With all the negative hype surrounding Japan at the moment, and possibly a lot more to come, I thought it might be time to take a look at some of her remaining beauty. For surfers, avoid Fukushima and surrounds like the plague, but if you like the idea of heading a little south and further offshore than rock-bottom ticket air ticket sales to the island nation will surely attract your attention.
I’m calling this blog series ‘Journey Japan’, and will do a succession of posts relating to safer surf travel destinations in the South. Remember the Fukushima situation is one that will take years to contain, so please travel safe and use this only as a guide. At the end of the day, trust in your own instincts and don’t go anywhere you feel might not be safe.
Most of the embassies have now lifted their travel warnings to Tokyo but check with yours to be sure. Flying into Narita is easy and cheap but do check various airlines as Tokyo’s Haneda International Airport is now in action and much closer to the city. As a surfer, a night or two in the big city should be enough to sustain and cravings for the usual sightseeing routine, but I do suggest getting yourself to Takeshiba Ferry Terminal in Tokyo as quick as you can and jumping on the two hour jet ferry ride to Niijima Island. Her transparent blue waters will welcome you with open arms.
Once the island you’re not far from anything at all, but your first tendency (other than diving off the ferry terminal into the inviting water) will most likely be finding a place to sleep. I’m a biased adventurer and this is my blog, so I’m going to recommend only two places; Habushira Camp Ground (free and stunningly beautiful) and local minshiku (Japanese style cheap inn accommodation) ‘Tomihachi’ run by local surfer Keisuke. And because I love the island as much for its incredible surf as the friendly locals and pristine natural environment, I’m not going to share too many details of how to find everything (that would take away the excitement surely!). I will say, however, that getting yourself a rental bicycle for as little as 500yen (about $5) a day is the ideal to get around on the island, so ask at the information desk inside the ferry terminal on where to rent (some of the local accommodations offer free bike rental).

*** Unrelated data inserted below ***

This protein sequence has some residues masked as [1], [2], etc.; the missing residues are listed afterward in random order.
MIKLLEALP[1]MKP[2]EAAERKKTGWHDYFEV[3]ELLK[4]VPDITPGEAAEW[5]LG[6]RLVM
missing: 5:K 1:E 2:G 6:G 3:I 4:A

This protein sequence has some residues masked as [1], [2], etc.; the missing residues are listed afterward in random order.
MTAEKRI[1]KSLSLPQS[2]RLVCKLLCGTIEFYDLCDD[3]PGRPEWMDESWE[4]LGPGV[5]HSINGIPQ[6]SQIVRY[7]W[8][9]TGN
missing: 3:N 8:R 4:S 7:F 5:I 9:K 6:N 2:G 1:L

Although there’s more than a handful of decent breaks scattered around the island, Habushira (found opposite the campground) is the most well known and not just for the good surf. The colours of Habushira are staggering; snow coloured sand trickling into turquoise waters, all back dropped by towering stone cliffs. The surf break is best with westerly winds and prefers swell from the south but Habushira can produce quality waves all year round and is especially enjoyable in summer and autumn when the water is warmest.
When you are all surfed out, head to the free onsen (hot springs) near the ferry port. The free baths are situated high atop the cliffs above the ocean; in good weather, expect to watch the sky dance to the remarkable beat of the setting sun from the warmth of the rock baths. After you’re refreshed again, ride down past the ferry terminal and along the coastline until you reach WAX Bar, the local hangout bar on the sand; pumping live music in Summer and where you will meet other travelling surfers and friendly islanders.
There’s only one alcohol shop on the island and it closes early. Local restaurants are pretty well priced but if you decide to camp make use of the free kitchen area and take a cooker to fry up your fresh catch; the fishing off Niijima is equally superb. Best to take cash with you as there are no convenience stores or international ATMs.
Niijima is equally family friendly; Kuni and I spent a week camping with Ryder last summer and had the time of our life! The shorebreak around Habushira can be a little dangerous for a toddler but the calm waters by the ferry terminal are flat and watched by lifeguards in summer. Inflatable tubes and floaties are available for purchase from any of the local souvenir shops.
The Tokyo Block ‘Seven Cross Tokyo’ surf contest is held at the end of July/early August where the best of Japan’s amateur surfers gather for a two-day contest. The after party at WAX is a great chance to mingle with surfing locals from both the island and mainland.
If the waves go flat or you’ve seen all you can around the island that’s similarly famed for its international Glass Museum, ask at the ferry terminal’s information centre about day trips to some of the surrounding islands.